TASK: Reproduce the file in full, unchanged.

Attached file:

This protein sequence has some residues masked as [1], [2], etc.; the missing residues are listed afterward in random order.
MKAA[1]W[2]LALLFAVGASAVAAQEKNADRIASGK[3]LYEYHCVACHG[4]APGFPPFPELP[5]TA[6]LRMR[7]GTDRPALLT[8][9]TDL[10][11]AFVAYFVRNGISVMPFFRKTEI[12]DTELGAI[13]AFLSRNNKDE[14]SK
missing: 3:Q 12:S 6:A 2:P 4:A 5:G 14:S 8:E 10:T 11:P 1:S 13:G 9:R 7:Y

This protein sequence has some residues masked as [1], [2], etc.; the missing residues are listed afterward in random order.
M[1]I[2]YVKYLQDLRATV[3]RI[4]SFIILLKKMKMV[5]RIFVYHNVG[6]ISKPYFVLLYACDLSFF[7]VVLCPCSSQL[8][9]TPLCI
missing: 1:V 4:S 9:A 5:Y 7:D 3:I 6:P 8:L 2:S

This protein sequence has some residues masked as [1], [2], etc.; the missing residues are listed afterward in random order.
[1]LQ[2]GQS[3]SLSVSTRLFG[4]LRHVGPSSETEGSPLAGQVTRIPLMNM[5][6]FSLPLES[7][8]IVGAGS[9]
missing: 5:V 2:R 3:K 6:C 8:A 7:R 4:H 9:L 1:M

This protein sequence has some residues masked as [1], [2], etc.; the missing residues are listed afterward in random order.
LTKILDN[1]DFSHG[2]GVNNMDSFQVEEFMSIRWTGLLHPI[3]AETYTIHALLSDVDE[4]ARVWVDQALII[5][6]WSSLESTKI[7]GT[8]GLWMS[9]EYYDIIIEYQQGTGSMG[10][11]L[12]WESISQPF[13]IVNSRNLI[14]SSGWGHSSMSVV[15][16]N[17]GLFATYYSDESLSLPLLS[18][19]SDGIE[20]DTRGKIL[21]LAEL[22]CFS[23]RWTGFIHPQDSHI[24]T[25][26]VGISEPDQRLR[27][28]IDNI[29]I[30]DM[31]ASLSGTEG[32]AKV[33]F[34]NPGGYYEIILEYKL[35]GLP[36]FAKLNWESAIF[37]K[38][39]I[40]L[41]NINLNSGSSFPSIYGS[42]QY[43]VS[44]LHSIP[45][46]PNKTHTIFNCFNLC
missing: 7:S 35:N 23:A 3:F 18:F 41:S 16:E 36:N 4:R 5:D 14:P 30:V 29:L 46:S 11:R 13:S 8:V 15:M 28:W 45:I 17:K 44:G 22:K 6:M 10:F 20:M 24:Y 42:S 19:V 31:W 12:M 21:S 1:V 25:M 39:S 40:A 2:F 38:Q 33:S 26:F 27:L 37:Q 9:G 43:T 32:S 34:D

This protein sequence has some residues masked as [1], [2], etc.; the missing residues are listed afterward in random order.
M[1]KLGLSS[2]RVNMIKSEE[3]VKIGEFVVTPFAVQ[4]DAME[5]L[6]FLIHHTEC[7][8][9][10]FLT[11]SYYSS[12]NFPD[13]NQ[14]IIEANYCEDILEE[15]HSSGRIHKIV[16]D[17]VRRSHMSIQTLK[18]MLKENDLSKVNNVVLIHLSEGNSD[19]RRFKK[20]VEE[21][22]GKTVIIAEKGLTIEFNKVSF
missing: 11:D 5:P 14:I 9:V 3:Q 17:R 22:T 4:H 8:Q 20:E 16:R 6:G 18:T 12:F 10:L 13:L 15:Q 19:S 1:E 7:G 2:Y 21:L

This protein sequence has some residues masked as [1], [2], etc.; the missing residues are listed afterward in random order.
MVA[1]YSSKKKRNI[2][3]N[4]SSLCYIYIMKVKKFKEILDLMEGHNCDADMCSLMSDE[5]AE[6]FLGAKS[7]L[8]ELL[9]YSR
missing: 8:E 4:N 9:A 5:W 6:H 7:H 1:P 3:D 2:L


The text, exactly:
This protein sequence has some residues masked as [1], [2], etc.; the missing residues are listed afterward in random order.
MKAA[1]W[2]LALLFAVGASAVAAQEKNADRIASGK[3]LYEYHCVACHG[4]APGFPPFPELP[5]TA[6]LRMR[7]GTDRPALLT[8][9]TDL[10][11]AFVAYFVRNGISVMPFFRKTEI[12]DTELGAI[13]AFLSRNNKDE[14]SK
missing: 3:Q 12:S 6:A 2:P 4:A 5:G 14:S 8:E 10:T 11:P 1:S 13:G 9:R 7:Y

This protein sequence has some residues masked as [1], [2], etc.; the missing residues are listed afterward in random order.
M[1]I[2]YVKYLQDLRATV[3]RI[4]SFIILLKKMKMV[5]RIFVYHNVG[6]ISKPYFVLLYACDLSFF[7]VVLCPCSSQL[8][9]TPLCI
missing: 1:V 4:S 9:A 5:Y 7:D 3:I 6:P 8:L 2:S

This protein sequence has some residues masked as [1], [2], etc.; the missing residues are listed afterward in random order.
[1]LQ[2]GQS[3]SLSVSTRLFG[4]LRHVGPSSETEGSPLAGQVTRIPLMNM[5][6]FSLPLES[7][8]IVGAGS[9]
missing: 5:V 2:R 3:K 6:C 8:A 7:R 4:H 9:L 1:M

This protein sequence has some residues masked as [1], [2], etc.; the missing residues are listed afterward in random order.
LTKILDN[1]DFSHG[2]GVNNMDSFQVEEFMSIRWTGLLHPI[3]AETYTIHALLSDVDE[4]ARVWVDQALII[5][6]WSSLESTKI[7]GT[8]GLWMS[9]EYYDIIIEYQQGTGSMG[10][11]L[12]WESISQPF[13]IVNSRNLI[14]SSGWGHSSMSVV[15][16]N[17]GLFATYYSDESLSLPLLS[18][19]SDGIE[20]DTRGKIL[21]LAEL[22]CFS[23]RWTGFIHPQDSHI[24]T[25][26]VGISEPDQRLR[27][28]IDNI[29]I[30]DM[31]ASLSGTEG[32]AKV[33]F[34]NPGGYYEIILEYKL[35]GLP[36]FAKLNWESAIF[37]K[38][39]I[40]L[41]NINLNSGSSFPSIYGS[42]QY[43]VS[44]LHSIP[45][46]PNKTHTIFNCFNLC
missing: 7:S 35:N 23:A 3:F 18:F 41:S 16:E 36:N 4:R 5:D 14:P 30:V 29:L 46:S 11:R 13:S 8:V 15:M 28:W 45:I 17:K 44:G 22:K 6:M 10:F 20:M 24:Y 42:S 19:V 31:W 12:M 21:S 1:V 25:M 39:S 40:A 2:F 38:Q 33:S 26:F 27:L 37:Q 9:G 43:T 32:S 34:D

This protein sequence has some residues masked as [1], [2], etc.; the missing residues are listed afterward in random order.
M[1]KLGLSS[2]RVNMIKSEE[3]VKIGEFVVTPFAVQ[4]DAME[5]L[6]FLIHHTEC[7][8][9][10]FLT[11]SYYSS[12]NFPD[13]NQ[14]IIEANYCEDILEE[15]HSSGRIHKIV[16]D[17]VRRSHMSIQTLK[18]MLKENDLSKVNNVVLIHLSEGNSD[19]RRFKK[20]VEE[21][22]GKTVIIAEKGLTIEFNKVSF
missing: 11:D 5:P 14:I 9:V 3:Q 17:R 22:T 4:H 8:Q 20:E 16:R 6:G 18:T 12:F 10:L 13:L 15:Q 19:S 1:E 7:G 2:Y 21:L

This protein sequence has some residues masked as [1], [2], etc.; the missing residues are listed afterward in random order.
MVA[1]YSSKKKRNI[2][3]N[4]SSLCYIYIMKVKKFKEILDLMEGHNCDADMCSLMSDE[5]AE[6]FLGAKS[7]L[8]ELL[9]YSR
missing: 8:E 4:N 9:A 5:W 6:H 7:H 1:P 3:D 2:L